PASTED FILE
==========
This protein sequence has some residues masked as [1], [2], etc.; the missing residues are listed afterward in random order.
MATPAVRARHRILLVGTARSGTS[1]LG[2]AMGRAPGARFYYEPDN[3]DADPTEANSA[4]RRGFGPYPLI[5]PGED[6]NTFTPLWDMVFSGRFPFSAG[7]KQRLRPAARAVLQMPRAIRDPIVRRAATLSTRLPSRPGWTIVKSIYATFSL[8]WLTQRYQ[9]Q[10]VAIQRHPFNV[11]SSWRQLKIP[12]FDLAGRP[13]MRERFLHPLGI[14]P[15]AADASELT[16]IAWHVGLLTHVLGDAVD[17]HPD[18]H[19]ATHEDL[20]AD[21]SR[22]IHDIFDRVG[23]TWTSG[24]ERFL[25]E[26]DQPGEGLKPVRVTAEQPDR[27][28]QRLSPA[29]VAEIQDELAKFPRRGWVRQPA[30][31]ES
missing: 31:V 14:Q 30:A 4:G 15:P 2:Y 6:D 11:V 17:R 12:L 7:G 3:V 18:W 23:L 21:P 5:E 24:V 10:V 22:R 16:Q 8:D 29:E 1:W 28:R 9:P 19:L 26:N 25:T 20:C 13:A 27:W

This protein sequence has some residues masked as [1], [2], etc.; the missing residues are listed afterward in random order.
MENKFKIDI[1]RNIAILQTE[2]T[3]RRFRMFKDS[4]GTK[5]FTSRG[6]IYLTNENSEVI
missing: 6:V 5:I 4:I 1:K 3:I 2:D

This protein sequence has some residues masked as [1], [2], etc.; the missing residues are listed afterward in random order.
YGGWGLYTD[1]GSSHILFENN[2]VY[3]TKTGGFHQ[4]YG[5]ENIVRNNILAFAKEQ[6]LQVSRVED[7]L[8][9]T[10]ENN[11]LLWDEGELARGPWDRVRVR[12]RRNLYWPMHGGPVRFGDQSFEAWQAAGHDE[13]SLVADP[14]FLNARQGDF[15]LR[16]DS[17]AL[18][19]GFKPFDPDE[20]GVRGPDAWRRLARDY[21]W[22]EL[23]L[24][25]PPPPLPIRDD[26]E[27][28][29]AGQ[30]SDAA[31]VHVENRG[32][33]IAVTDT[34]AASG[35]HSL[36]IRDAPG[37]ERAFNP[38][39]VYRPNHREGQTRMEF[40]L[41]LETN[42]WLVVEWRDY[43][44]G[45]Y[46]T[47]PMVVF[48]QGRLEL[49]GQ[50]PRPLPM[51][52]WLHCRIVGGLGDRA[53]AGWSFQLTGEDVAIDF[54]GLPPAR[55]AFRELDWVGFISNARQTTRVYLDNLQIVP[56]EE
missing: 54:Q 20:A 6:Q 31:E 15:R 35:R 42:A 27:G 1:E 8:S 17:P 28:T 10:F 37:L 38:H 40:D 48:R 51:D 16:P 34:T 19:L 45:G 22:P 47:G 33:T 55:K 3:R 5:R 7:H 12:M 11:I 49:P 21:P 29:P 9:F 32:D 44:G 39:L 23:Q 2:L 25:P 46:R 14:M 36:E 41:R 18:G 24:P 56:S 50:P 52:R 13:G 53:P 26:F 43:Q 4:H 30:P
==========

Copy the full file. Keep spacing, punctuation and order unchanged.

This protein sequence has some residues masked as [1], [2], etc.; the missing residues are listed afterward in random order.
MATPAVRARHRILLVGTARSGTS[1]LG[2]AMGRAPGARFYYEPDN[3]DADPTEANSA[4]RRGFGPYPLI[5]PGED[6]NTFTPLWDMVFSGRFPFSAG[7]KQRLRPAARAVLQMPRAIRDPIVRRAATLSTRLPSRPGWTIVKSIYATFSL[8]WLTQRYQ[9]Q[10]VAIQRHPFNV[11]SSWRQLKIP[12]FDLAGRP[13]MRERFLHPLGI[14]P[15]AADASELT[16]IAWHVGLLTHVLGDAVD[17]HPD[18]H[19]ATHEDL[20]AD[21]SR[22]IHDIFDRVG[23]TWTSG[24]ERFL[25]E[26]DQPGEGLKPVRVTAEQPDR[27][28]QRLSPA[29]VAEIQDELAKFPRRGWVRQPA[30][31]ES
missing: 31:V 14:Q 30:A 4:G 15:P 2:Y 6:D 11:V 17:R 12:L 7:G 3:V 18:W 23:L 21:P 5:E 24:V 10:V 22:R 16:Q 8:D 29:E 1:W 28:R 9:P 19:L 26:N 25:T 20:C 13:A 27:W

This protein sequence has some residues masked as [1], [2], etc.; the missing residues are listed afterward in random order.
MENKFKIDI[1]RNIAILQTE[2]T[3]RRFRMFKDS[4]GTK[5]FTSRG[6]IYLTNENSEVI
missing: 6:V 5:I 4:I 1:K 3:I 2:D

This protein sequence has some residues masked as [1], [2], etc.; the missing residues are listed afterward in random order.
YGGWGLYTD[1]GSSHILFENN[2]VY[3]TKTGGFHQ[4]YG[5]ENIVRNNILAFAKEQ[6]LQVSRVED[7]L[8][9]T[10]ENN[11]LLWDEGELARGPWDRVRVR[12]RRNLYWPMHGGPVRFGDQSFEAWQAAGHDE[13]SLVADP[14]FLNARQGDF[15]LR[16]DS[17]AL[18][19]GFKPFDPDE[20]GVRGPDAWRRLARDY[21]W[22]EL[23]L[24][25]PPPPLPIRDD[26]E[27][28][29]AGQ[30]SDAA[31]VHVENRG[32][33]IAVTDT[34]AASG[35]HSL[36]IRDAPG[37]ERAFNP[38][39]VYRPNHREGQTRMEF[40]L[41]LETN[42]WLVVEWRDY[43][44]G[45]Y[46]T[47]PMVVF[48]QGRLEL[49]GQ[50]PRPLPM[51][52]WLHCRIVGGLGDRA[53]AGWSFQLTGEDVAIDF[54]GLPPAR[55]AFRELDWVGFISNARQTTRVYLDNLQIVP[56]EE
missing: 54:Q 20:A 6:Q 31:E 15:R 35:R 42:A 27:G 1:E 8:S 17:P 28:T 10:F 37:L 38:H 40:D 48:R 51:D 16:P 34:T 19:L 45:G 22:P 47:G 33:T 55:K 3:R 5:R 7:H 12:M 11:I 49:P 21:P 29:P 9:F 32:D 44:G 39:L 23:Q 2:L 25:P 46:R 14:M 36:E 41:R 18:G 24:P 56:S 50:P 52:R 13:G 53:P 26:F 43:Q 4:H 30:P